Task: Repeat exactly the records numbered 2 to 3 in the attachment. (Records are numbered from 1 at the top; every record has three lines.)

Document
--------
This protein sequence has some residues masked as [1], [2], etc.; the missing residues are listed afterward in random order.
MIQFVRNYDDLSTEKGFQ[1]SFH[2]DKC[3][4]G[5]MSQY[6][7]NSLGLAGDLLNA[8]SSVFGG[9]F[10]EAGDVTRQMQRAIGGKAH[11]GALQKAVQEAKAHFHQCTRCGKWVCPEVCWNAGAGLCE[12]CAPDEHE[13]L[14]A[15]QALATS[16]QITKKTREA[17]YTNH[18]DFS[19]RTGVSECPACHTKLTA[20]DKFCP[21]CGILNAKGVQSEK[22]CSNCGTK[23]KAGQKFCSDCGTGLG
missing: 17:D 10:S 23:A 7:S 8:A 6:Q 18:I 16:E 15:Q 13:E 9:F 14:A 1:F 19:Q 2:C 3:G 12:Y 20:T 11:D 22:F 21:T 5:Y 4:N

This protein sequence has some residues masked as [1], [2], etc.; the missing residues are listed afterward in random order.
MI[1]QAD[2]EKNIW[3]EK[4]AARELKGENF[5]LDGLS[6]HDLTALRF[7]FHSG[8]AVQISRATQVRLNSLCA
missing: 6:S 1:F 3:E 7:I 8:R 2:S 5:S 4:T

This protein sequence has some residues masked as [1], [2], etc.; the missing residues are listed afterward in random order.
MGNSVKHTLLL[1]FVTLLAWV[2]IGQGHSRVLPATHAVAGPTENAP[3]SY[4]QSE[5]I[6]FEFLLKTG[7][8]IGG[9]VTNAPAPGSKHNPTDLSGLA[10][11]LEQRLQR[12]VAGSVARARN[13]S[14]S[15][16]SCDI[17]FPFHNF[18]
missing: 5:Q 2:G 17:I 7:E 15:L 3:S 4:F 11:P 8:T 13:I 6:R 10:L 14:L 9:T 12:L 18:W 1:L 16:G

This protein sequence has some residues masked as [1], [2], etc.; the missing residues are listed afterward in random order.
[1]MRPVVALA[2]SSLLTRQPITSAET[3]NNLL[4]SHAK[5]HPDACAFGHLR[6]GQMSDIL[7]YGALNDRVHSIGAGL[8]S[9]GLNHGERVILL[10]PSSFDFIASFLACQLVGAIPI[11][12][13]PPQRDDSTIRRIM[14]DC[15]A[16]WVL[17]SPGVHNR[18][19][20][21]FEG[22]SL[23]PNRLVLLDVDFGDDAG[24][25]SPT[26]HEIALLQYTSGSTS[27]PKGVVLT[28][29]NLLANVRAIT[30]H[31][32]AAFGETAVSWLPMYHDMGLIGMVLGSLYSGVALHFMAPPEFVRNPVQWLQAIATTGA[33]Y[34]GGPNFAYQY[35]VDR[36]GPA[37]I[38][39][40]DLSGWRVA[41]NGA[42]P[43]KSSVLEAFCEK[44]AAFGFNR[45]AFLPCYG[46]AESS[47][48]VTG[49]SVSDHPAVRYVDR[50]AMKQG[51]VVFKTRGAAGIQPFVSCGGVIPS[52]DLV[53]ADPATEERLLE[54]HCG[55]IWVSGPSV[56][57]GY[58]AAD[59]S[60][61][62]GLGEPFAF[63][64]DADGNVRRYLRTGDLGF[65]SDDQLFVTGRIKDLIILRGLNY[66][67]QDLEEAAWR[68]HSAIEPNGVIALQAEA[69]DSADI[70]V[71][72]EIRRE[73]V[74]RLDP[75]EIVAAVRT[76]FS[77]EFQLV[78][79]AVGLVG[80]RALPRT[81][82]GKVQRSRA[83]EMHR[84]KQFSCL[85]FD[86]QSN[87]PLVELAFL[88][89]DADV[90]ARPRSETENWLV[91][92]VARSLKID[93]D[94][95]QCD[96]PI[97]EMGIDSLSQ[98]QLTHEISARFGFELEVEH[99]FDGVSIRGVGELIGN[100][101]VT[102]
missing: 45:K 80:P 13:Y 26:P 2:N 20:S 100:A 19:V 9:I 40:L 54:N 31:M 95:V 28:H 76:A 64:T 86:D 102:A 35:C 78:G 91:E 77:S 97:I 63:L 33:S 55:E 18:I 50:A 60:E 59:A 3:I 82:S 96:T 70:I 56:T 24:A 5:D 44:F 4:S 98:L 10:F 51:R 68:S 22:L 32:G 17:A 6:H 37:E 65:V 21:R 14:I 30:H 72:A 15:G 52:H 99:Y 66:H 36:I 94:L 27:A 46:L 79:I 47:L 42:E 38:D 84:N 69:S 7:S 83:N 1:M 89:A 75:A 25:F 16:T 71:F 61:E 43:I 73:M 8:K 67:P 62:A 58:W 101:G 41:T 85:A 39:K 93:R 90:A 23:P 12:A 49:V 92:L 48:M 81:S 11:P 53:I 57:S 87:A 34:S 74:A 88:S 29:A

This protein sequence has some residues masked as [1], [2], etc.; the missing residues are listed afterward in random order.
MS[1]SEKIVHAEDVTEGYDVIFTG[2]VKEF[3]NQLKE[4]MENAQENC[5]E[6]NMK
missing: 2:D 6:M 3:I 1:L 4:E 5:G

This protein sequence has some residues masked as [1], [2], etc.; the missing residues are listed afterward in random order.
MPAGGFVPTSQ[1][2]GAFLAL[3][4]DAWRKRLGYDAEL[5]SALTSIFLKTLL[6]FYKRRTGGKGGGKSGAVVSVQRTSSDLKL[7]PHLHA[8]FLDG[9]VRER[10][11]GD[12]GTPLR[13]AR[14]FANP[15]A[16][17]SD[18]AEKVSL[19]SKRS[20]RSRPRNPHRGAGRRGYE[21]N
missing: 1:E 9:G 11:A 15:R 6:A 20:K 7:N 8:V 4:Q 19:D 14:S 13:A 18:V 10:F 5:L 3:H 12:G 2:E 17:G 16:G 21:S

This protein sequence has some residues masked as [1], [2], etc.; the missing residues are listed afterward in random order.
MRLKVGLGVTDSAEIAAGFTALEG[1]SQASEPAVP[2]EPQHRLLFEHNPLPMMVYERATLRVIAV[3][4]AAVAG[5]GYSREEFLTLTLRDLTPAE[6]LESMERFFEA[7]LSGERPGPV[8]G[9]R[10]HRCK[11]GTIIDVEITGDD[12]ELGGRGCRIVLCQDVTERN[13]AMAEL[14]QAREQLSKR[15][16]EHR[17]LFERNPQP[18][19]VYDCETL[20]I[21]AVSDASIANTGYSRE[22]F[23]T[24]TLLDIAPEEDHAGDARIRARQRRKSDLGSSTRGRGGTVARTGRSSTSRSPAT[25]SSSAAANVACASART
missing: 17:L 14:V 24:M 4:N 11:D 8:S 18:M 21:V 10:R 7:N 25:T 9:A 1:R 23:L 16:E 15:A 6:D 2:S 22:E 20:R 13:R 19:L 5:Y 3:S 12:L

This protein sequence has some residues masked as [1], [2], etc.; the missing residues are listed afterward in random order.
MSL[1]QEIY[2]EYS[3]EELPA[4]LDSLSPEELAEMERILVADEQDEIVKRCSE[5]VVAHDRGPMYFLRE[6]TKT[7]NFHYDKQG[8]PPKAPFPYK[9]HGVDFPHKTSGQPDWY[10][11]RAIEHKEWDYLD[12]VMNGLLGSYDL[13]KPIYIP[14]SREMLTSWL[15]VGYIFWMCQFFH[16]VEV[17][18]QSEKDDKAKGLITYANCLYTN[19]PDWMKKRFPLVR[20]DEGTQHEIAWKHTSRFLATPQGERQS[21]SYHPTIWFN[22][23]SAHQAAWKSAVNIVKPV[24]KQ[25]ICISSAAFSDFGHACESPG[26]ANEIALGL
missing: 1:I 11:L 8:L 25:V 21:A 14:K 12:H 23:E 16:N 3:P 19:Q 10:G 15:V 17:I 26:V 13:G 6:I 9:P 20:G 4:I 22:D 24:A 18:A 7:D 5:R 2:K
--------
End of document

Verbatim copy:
This protein sequence has some residues masked as [1], [2], etc.; the missing residues are listed afterward in random order.
MI[1]QAD[2]EKNIW[3]EK[4]AARELKGENF[5]LDGLS[6]HDLTALRF[7]FHSG[8]AVQISRATQVRLNSLCA
missing: 6:S 1:F 3:E 7:I 8:R 2:S 5:S 4:T

This protein sequence has some residues masked as [1], [2], etc.; the missing residues are listed afterward in random order.
MGNSVKHTLLL[1]FVTLLAWV[2]IGQGHSRVLPATHAVAGPTENAP[3]SY[4]QSE[5]I[6]FEFLLKTG[7][8]IGG[9]VTNAPAPGSKHNPTDLSGLA[10][11]LEQRLQR[12]VAGSVARARN[13]S[14]S[15][16]SCDI[17]FPFHNF[18]
missing: 5:Q 2:G 17:I 7:E 15:L 3:S 4:F 11:P 8:T 13:I 6:R 10:L 14:L 9:T 12:L 18:W 1:L 16:G